May 31st, 2018
React & Webpack Seed Project Part I: Building With React
Since mid March a lot of my free time work has been dedicated to building React.js apps. In fact, I built this website in the past month and a half with the MERN stack - MongoDB, Express, React and Node.js. Before I started building this website I built a sample prototype application using two key technologies - React and Webpack. The knowledge I learned from this prototype helped jump start my work on the website. This discovery looks at the first technology used in the prototype application - React. I will look at the Webpack portion of the prototype in my next discovery post.
January 19th, 2019
In a previous article I looked at lifecycles in the Angular framework. This post looks at lifecycles in React, a front-end library first released in 2013 by Facebook (after AngularJS and before Angular). If you want to learn more about React, I've written multiple posts about it in the past (including an introduction to the basics).
I enjoy working in React more than Angular nowadays. React feels simpler for developing website components. As this post reveals, the lifecycles of React components are equally simple.
January 31st, 2020
Exploring New Features in React 16.3
When I was interviewing for jobs in the fall, one interviewer asked me if I had React 16 experience. I said "yes", figuring I must have worked on React 16 features during my year and a half experience. I've worked with React since I created a React and Webpack seed application in March 2018. Since then I wrote jarombek.com (the website you are currently viewing) in React along with contributing to a client-facing React application for seven months at my job.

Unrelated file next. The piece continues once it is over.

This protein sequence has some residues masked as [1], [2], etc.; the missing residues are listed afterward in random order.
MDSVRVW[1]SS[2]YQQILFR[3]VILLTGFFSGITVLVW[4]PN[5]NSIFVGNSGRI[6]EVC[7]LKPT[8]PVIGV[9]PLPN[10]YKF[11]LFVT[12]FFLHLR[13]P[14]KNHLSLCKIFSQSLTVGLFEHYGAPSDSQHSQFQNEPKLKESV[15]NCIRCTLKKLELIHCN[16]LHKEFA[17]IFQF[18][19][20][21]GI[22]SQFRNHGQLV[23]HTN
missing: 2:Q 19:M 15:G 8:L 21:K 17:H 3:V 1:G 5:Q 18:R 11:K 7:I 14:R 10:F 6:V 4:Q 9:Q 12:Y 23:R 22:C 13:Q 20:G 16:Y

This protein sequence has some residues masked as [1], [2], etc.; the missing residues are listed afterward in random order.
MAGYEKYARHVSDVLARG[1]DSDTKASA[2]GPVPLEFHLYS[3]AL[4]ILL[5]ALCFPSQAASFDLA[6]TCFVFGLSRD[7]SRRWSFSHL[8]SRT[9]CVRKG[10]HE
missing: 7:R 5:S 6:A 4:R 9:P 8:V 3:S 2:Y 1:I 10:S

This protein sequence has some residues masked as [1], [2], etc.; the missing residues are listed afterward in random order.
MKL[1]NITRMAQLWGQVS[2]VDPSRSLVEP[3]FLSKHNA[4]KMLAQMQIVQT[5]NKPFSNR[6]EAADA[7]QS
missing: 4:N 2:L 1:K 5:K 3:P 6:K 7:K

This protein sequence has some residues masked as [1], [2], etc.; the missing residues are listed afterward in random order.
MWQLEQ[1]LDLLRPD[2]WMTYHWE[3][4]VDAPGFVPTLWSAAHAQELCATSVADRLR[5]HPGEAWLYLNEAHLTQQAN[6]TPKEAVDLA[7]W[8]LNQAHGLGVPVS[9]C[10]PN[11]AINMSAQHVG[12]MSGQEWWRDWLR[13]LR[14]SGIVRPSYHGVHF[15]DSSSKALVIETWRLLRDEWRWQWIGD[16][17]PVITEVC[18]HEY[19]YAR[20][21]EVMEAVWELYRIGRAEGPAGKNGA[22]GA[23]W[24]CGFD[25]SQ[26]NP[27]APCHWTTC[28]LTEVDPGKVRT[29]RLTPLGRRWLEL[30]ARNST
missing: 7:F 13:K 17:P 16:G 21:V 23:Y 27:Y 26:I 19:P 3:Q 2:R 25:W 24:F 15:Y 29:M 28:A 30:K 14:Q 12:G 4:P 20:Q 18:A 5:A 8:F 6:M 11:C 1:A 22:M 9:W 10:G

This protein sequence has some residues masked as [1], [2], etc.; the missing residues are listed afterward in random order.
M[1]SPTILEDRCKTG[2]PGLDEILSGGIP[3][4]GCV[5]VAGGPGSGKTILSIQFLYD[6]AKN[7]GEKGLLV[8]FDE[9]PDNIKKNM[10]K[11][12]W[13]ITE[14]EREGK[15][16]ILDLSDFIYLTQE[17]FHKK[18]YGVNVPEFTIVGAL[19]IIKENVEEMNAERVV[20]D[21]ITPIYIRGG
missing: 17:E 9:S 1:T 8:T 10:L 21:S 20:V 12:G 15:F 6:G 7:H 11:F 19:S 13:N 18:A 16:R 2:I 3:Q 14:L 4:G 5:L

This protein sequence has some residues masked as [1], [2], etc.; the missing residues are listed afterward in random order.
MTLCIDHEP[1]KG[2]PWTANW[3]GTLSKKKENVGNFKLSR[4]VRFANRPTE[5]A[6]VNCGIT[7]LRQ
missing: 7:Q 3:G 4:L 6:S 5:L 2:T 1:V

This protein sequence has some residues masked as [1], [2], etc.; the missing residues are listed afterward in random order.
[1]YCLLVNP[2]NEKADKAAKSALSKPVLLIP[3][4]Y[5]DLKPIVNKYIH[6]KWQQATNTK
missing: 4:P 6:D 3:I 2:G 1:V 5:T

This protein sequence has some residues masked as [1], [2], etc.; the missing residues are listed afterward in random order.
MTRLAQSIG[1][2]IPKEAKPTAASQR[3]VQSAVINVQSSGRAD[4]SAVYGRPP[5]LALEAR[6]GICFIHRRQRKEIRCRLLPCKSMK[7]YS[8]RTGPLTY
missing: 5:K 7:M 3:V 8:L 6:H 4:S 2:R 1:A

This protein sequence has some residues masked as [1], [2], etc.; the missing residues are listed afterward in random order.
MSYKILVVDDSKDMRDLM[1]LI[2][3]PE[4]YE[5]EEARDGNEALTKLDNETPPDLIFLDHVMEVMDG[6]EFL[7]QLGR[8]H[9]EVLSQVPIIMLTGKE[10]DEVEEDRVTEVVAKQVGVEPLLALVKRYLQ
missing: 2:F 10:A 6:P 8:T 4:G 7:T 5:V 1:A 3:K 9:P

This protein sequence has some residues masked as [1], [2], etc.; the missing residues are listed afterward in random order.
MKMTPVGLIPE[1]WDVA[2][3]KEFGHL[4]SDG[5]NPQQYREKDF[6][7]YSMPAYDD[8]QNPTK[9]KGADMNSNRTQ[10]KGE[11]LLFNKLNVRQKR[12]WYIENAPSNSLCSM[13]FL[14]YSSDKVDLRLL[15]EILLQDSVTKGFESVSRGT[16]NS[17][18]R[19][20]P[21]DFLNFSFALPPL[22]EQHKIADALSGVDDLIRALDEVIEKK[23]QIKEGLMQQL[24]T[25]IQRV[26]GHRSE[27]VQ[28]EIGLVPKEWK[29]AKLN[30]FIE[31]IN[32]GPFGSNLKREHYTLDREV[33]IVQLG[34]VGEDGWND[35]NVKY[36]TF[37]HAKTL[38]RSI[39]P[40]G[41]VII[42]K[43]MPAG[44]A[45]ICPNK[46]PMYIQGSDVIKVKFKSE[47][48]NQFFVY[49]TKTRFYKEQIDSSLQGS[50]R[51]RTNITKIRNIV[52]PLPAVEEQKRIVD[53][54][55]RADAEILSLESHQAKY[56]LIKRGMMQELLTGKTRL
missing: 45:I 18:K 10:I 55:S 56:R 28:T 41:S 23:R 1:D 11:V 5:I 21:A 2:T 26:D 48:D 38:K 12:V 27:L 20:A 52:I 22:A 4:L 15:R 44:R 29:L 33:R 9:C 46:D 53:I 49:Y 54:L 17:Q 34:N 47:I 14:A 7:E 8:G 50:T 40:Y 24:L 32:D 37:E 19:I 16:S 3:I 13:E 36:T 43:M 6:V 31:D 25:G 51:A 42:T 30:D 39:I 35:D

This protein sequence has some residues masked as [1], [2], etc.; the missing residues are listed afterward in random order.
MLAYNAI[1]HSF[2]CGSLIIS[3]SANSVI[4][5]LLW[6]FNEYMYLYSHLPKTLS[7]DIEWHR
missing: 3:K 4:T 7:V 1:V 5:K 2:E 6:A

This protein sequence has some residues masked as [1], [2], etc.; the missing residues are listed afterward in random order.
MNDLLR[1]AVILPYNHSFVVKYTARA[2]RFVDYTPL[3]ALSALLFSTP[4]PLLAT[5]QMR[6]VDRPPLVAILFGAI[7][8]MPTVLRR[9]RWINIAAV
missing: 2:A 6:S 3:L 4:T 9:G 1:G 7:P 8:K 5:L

As the interview questions rolled on, it became obvious that I wasn't utilizing the latest React features. Luckily I aced the coding assignment and other technology questions, so the interview ended up going well.
June 30th, 2021
Styling React Components With JSS
April 30th, 2018
React Dynamic JSX Elements
Recently I've spent a lot of time working with React.js for my upcoming website (which by the time you are reading this is completed!). One of the challenges I faced was dynamically deciding at runtime which JSX element to render. It turns out there is a pretty nice solution to this problem.